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Samarra – Pasar Sate & Wine celebrates the glorious era of the beautiful ancient city of Samarra, by the River of Tigris, approximately 125kms from Baghdad.

In 833 AD, Caliph Al-Mu'tasim built a beautiful palace known as Jawsaq Al-Khaqani, occupying an area of 160 hectares. Three years after, the capital of Abbasid Caliphate was moved from Baghdad to the new city of Samarra by the Caliph. In 848, the capital of Samarra had a population of 300,000 inhabitants, whereas Paris at that time only had 30,000 as a comparison.

In 847, Caliph Al-Mutawakkil built the Great Mosque of Samarra with its 55-meter high spiral minaret or malwiyah. The mosque was inspired by spiral buildings of the Babylonian times (Babylonian Ziggurats). This Caliph also laid out parks and a beautiful palace known as Balkuwara, on the right bank of the Tigris River. This palace, although smaller than Caliph Al-Mu’tasim’s palace, is also as dramatic, occupying an area of 36 hectares, and surrounded by a wall 2.5 kilometers long.


The two palaces of Samarra during this 9th century are lavishly appointed with camel barns, underground caves to store piles of treasures, arms, as well as plush banquet halls and living quarters.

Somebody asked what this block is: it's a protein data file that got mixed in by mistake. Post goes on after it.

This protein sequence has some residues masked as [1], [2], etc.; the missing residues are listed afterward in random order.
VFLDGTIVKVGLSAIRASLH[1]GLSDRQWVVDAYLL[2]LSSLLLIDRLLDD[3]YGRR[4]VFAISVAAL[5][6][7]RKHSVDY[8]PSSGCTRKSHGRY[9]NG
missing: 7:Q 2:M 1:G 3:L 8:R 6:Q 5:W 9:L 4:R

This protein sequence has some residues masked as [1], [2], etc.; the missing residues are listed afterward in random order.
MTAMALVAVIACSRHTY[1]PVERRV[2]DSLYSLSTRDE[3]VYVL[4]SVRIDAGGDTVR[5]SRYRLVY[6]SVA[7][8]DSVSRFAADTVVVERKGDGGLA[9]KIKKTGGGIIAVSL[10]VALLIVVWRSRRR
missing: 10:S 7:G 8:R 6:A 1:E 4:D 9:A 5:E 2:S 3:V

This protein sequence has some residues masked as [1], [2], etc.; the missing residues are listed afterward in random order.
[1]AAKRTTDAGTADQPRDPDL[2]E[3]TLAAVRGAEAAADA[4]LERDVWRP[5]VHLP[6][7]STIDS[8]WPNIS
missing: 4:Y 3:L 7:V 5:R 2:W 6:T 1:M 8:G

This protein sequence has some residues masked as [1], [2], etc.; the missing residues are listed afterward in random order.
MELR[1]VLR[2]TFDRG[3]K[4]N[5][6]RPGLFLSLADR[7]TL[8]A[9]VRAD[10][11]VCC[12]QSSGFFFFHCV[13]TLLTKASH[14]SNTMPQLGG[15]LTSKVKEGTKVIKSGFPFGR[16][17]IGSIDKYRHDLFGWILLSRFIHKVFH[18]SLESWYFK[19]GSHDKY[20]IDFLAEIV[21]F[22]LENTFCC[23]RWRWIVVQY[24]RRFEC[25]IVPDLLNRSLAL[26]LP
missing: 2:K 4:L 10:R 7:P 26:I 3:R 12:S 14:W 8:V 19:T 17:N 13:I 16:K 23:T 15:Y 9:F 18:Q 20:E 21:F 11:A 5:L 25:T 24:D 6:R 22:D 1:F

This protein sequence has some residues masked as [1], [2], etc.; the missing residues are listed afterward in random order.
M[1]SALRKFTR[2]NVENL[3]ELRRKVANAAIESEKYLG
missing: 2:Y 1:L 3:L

A smaller palace, Qasr Al-Banat, was also built, known as the Palace of Daughters, guarded and served by women only.

Samara remained as the Abbasid capital until 892, when it was returned to Baghdad. In the following centuries, Samarra entered a prolonged decline, which accelerated after the 13th century when the course of the Tigris shifted.

The architecture of Samarra was influenced by the Iranian and Syrian style, with in-house courtyards and ponds commonly found. In line with the mission to The Tugu Hotels Group created Samarra – Pasar Sate & Wine in Jalan Kebon Sirih, Central Jakarta, to bring back to life the beauty and glory of the ancient city of Samarra during the times of Mesopotamia, Babylon, Syriana, and Persia.

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